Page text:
www.tiffanyandcofoundation.org

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Lorna Koski’s, writer

The Museum of the City of New York

The Monacelli Press

The Museum of the City of New York
Presents: Gilded New York

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Inaugurating the Museum’s Tiffany & Co. Foundation Gallery, Gilded New York explores the city’s visual culture at the end of the 19th century, when its elite class flaunted their money as never before. In New York, this era was marked by the sudden rise of industrial and corporate wealth, amassed by such titans as Cornelius Vanderbilt and Jay Gould, who expressed their high status through extravagant fashions, architecture, and interior design. The exhibition presents a lavish display of some 100 works, including costumes, jewelry, portraits, and decorative objects, all created between the mid-1870s and the early 20th century.

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Display center, large covered jar.
J Bennett, New York, 1881. 15 1/2″ x 11 1/2″. Collection of Robert Tuggle and Paul Jeromack

A treat for lovers of John Bennett pottery, the exhibition displays 2 beautiful examples of John Bennett pottery. A large and stunning covered jar and a small lidded bottle are displayed in the exhibition (not together). Both pieces are from the collection of Robert Tuggle and Paul Jeromack. The large black covered jar astounded me as I have communicated with them many times and wasn’t even aware of this piece in their collection. They acquired it in an auction in 2001. The jar is signed twice (bottom and side). This double signature is rarely seen. The thought is that it was a sign of Bennett’s approval of a piece. I think he probably did not want someone else getting credit for his work. By signing it on the side as well as the bottom, it would be clear who the artist was, even if it was displayed where you couldn’t inspect the bottom, such as a cabinet.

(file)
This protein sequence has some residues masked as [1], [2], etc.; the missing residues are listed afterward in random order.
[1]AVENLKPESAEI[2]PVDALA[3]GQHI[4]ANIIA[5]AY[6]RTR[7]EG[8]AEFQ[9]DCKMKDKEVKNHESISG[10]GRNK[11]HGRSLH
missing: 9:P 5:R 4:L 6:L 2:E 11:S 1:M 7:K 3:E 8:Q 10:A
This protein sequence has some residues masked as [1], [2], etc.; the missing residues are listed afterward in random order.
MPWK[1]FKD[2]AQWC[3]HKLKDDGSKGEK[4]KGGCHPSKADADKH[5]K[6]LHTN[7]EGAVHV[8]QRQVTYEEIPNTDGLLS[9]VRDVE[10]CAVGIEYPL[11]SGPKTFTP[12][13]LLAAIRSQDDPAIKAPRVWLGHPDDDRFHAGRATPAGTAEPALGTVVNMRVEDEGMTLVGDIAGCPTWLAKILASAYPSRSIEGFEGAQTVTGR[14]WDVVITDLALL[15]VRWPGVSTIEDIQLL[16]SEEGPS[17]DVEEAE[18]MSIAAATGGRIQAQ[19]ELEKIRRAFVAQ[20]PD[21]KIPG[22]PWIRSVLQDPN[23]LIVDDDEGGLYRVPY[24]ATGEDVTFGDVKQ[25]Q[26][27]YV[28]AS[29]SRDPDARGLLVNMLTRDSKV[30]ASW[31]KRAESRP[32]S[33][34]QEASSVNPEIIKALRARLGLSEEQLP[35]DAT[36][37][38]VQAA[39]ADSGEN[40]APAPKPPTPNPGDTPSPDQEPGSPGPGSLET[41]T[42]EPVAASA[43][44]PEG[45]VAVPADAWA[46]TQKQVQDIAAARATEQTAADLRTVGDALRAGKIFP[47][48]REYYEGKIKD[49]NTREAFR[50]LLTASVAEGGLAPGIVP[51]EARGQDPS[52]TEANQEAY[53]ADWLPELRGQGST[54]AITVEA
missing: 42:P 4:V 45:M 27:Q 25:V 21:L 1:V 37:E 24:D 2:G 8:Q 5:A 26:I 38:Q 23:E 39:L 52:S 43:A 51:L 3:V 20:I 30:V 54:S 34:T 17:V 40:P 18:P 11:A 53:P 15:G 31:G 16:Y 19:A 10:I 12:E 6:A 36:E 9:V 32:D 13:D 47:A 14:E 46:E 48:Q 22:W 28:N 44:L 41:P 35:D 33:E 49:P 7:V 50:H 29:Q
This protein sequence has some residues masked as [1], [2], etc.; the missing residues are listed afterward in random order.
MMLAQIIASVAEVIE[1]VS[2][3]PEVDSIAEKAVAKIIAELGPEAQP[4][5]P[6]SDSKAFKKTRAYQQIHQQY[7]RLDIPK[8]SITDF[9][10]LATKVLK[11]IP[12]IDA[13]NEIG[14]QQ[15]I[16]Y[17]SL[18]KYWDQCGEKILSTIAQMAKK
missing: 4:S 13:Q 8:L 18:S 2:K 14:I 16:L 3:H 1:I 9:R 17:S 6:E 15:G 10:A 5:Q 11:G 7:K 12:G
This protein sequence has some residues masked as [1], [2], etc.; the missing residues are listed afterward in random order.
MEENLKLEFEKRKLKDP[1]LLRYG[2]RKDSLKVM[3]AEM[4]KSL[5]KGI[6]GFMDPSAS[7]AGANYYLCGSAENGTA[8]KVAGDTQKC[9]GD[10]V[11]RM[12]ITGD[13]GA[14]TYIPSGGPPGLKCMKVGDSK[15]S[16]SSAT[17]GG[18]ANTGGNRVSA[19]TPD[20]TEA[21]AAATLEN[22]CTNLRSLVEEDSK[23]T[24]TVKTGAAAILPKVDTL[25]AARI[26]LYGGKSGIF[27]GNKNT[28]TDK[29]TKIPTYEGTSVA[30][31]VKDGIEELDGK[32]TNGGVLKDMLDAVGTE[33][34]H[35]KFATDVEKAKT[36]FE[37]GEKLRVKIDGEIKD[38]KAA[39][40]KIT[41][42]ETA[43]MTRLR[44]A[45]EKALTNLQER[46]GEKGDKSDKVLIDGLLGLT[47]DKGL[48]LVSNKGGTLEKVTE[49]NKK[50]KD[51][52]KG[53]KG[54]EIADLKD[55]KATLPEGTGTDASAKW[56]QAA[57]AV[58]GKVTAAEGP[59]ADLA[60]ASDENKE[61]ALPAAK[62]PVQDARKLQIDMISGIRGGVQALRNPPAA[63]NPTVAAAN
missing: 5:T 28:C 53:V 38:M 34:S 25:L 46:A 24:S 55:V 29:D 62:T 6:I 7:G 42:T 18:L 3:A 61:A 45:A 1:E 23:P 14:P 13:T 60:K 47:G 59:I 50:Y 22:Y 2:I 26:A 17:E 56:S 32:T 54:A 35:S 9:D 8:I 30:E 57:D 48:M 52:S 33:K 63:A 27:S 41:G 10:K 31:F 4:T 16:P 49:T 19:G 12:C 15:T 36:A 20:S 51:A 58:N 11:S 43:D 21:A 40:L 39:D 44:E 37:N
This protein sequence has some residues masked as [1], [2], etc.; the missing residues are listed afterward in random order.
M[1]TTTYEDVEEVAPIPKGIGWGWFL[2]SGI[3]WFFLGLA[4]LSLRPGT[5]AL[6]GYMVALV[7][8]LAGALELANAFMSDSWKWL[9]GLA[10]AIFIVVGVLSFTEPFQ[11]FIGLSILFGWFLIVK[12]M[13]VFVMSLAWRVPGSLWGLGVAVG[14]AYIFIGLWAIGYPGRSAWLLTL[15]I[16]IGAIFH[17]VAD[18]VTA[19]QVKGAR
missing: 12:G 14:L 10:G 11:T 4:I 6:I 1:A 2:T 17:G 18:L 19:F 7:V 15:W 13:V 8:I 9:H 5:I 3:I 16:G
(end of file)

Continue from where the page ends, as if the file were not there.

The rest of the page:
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Covered jar detail

Covered jar detail

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RTPJ_IMG_6630 copy

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 John Bennett, Covered jar, 1881, underneath lid detail Collection of Robert Tuggle and Paul Jeromack


John Bennett, Covered jar, 1881, underneath lid detail
Collection of Robert Tuggle and Paul Jeromack

In contrast to this to this large covered jar is another piece displayed that is a small lidded bottle.

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John Bennett, lidded bottle

John Bennett, lidded bottle

Collection of Robert Tuggle and Paul Jeromack

The covered jar in the exhibition looks like the black beauty sold at Rago Arts Auction Center in 2005. They’re not twins but are definitely siblings. Both jars were created in 1881. The Barnes-Cunningham covered jar has red roses whereas the Tuggle-Jeromack piece has red berries. Both are stunning and superior examples of John Bennett.

I love John Bennett’s covered jars. The ones I’ve seen at auction as well as the Tuggle-Jeromack vase all display a surprise under the lid. The Barnes-Cunningham black covered jar has flowers underneath. Their other covered jar (purchased at same September 2005 auction at Rago Arts Auction Center) is painted underneath in a jeweled blue.